Nikki Finke, the veteran entertainment journalist who founded Deadline in 2006 and helped grow it into a major player among Hollywood trades, died Sunday morning in Boca Raton, FL after a prolonged illness. She was 68.
The famously reclusive Finke founded her site as Deadline Hollywood Daily, the 24/7 Internet version of her long-running print column “Deadline Hollywood” for LA Weekly. She posted firsthand accounts of how she saw the entertainment business and was unfazed about dressing down its biggest players. Her often biting, acerbic posts called out wrongdoing and wrongdoers as she saw fit — making her a hero to many assistants and below-the-liners while irking many in the C-suites who were not used to anything less than praise.
They pretty much always took her calls, though.
Finke’s take-no-prisoners style angered many of showbiz’s top players and delighted others. She often scored huge exclusives, and when they were confirmed by comms teams or publicists, Finke would update her story using her signature “TOLDJA!”
Among Finke’s most famous — or infamous — assignments was her “live-snarking” of Hollywood awards shows including the Oscars, Emmys and Golden Globes. She applied warning labels to many of those live blogs, including, “Come for the cynicism … stay for the subversion” and “Not for the easily offended or ridiculously naive.” Indeed, no exec, star, producer or topic was safe then — or in any other Deadline post.
Finke also changed the way weekend box-office is covered by introducing multiple real-time updates and in-depth analysis.
“At her best, Nikki Finke embodied the spirit of journalism, and was never afraid to tell the hard truths with an incisive style and an enigmatic spark. She was brash and true,” said Jay Penske, founder, chairman and CEO of Penske Media Corporation, which acquired Finke’s blog in 2009. “It was never easy with Nikki, but she will always remain one of the most memorable people in my life.”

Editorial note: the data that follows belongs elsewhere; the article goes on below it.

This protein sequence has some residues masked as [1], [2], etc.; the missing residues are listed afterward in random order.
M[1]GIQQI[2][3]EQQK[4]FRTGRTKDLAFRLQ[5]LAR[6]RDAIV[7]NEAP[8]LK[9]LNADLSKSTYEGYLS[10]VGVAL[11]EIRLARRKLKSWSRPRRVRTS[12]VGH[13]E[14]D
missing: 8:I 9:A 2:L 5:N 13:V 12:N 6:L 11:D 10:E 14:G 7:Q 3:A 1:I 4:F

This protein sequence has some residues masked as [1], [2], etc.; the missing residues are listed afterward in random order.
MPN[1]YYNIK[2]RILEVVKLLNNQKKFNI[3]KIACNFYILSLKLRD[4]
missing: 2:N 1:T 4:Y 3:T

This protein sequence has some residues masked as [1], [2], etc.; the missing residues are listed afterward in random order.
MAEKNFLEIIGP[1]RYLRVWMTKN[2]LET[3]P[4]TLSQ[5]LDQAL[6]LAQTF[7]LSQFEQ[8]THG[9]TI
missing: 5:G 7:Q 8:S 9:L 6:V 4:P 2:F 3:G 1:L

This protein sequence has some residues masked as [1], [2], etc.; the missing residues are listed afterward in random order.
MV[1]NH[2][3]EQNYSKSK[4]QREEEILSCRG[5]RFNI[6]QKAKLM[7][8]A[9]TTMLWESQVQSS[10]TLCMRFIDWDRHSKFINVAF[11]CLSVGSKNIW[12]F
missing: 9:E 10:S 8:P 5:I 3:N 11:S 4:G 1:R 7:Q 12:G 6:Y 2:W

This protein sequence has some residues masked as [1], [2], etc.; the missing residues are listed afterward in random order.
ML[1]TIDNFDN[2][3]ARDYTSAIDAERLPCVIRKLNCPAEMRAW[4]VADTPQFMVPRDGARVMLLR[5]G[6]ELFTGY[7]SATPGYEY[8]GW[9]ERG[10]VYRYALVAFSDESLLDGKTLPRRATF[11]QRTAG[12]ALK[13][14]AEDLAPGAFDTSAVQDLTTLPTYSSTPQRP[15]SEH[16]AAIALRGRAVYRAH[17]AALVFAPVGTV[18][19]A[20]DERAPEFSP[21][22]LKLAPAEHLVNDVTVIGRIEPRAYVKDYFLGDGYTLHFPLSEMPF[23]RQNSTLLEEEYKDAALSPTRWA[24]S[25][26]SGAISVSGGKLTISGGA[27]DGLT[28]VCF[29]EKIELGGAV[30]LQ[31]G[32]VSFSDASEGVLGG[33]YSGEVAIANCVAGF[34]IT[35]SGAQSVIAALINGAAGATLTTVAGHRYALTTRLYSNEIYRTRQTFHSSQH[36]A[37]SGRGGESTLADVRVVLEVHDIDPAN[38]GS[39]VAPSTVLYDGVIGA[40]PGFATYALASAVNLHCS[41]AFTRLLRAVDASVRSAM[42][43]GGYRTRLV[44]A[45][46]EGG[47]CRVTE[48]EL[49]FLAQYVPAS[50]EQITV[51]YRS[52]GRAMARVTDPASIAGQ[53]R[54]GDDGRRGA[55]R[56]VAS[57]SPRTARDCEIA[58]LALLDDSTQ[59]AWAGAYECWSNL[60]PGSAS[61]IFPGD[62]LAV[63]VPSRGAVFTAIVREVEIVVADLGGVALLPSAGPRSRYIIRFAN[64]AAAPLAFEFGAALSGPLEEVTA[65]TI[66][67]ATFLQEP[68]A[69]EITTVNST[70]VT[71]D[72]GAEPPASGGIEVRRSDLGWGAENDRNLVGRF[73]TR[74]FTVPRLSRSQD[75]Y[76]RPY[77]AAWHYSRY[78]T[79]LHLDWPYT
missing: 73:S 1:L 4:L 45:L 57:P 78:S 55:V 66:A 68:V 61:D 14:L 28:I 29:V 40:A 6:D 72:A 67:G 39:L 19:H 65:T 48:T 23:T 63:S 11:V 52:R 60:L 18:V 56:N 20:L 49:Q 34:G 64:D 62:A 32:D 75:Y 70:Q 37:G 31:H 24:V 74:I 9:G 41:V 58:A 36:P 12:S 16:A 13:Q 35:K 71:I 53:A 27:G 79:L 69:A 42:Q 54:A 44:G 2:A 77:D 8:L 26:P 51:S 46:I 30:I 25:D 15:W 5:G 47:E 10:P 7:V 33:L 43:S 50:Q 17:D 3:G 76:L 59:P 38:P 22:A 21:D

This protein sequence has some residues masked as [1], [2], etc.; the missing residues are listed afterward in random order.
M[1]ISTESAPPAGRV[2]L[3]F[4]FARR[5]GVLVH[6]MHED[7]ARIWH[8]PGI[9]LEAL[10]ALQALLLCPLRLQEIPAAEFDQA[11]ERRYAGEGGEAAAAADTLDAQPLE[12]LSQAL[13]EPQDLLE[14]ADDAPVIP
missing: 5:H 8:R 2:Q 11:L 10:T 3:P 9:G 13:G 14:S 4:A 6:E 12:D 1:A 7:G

A Long Island, NY native, Finke’s pre-Deadline journalism career included positions around the world with some of the most powerful and influential media outlets: as an Associated Press foreign correspondent in Moscow and London, a Newsweek correspondent in Los Angeles and Washington, D.C., and a Los Angeles Times staff writer covering entertainment and features. She was West Coast Editor and Hollywood columnist first for the New York Observer and then for New York Magazine. She also hosted an entertainment industry radio show on public radio in Southern California.
She joined LA Weekly as its “Deadline Hollywood” columnist in 2002, writing about the business, politics and culture of the media and entertainment industry. Finke launched Deadline Hollywood Daily in March 2006 as a quicker way to report breaking entertainment news than her weekly newspaper column and purchased the domain name for $14.
Dow Jones’ MarketWatch called Finke the Hollywood “must-read,” Los Angeles magazine said she was “essential reading for those who follow the industry, and New York Observer dubbed Finke “Media Mensch of the Year.”
Finke — and, by extension, Deadline — were cemented into Hollywood’s media consciousness for her blanket coverage of and myriad scoops about the 2007-08 writers strike.
After Deadline Hollywood was purchased in 2009 by Penske’s PMC (then known as Mail.com Media Corporation), Finke became its Editor-in-Chief and general manager. Deadline would go on to become the authoritative source for breaking news and insider analysis/commentary in the industry. PMC went on to control all three of Hollywood’s major trade publications: Deadline, Variety and THR.
In 2010, Finke ranked No. 79 of Forbes’ list of The World’s Most Powerful Women.”
That same year, HBO ordered Tilda, a pilot starring Diane Keaton as a Finke-like reclusive Hollywood blogger — which was conceived and written and developed without Finke’s knowledge or involvement. Also starring Elliot Page and Jason Patric, it was co-created by Bill Condon, who co-wrote the script and directed the pilot. He also exec produced alongside Alan Poul, Alexa Junge and John Hoffman. The pilot had a rocky production and post-production run marred by creative differences, and HBO ultimately passed on it in early 2011.
Finke sometimes butted heads with PMC founder and chairman Penske, and she left Deadline in 2013.
In 2015, Finke launched HollywoodDementia.com, a site dedicated to fictional tales about Hollywood (read an excerpt here). She entered into a first-look production deal with HBO for material from the site.
From 2011-21, she served as a judge for the Mirror Awards competition, which celebrate excellence in media industry reporting. The honors were bestowed by Syracuse University’s S.I. Newhouse School for Public Communication.
An alum of Wellesley College, Finke long had been a benefactor for the school and spoke to its students over the years.
She is survived by a sister, Terry Finke Dreyfus; brother-in-law James Dreyfus; and nieces Sarah Greenhill and Diana Leighton.
Memorial services will be private.
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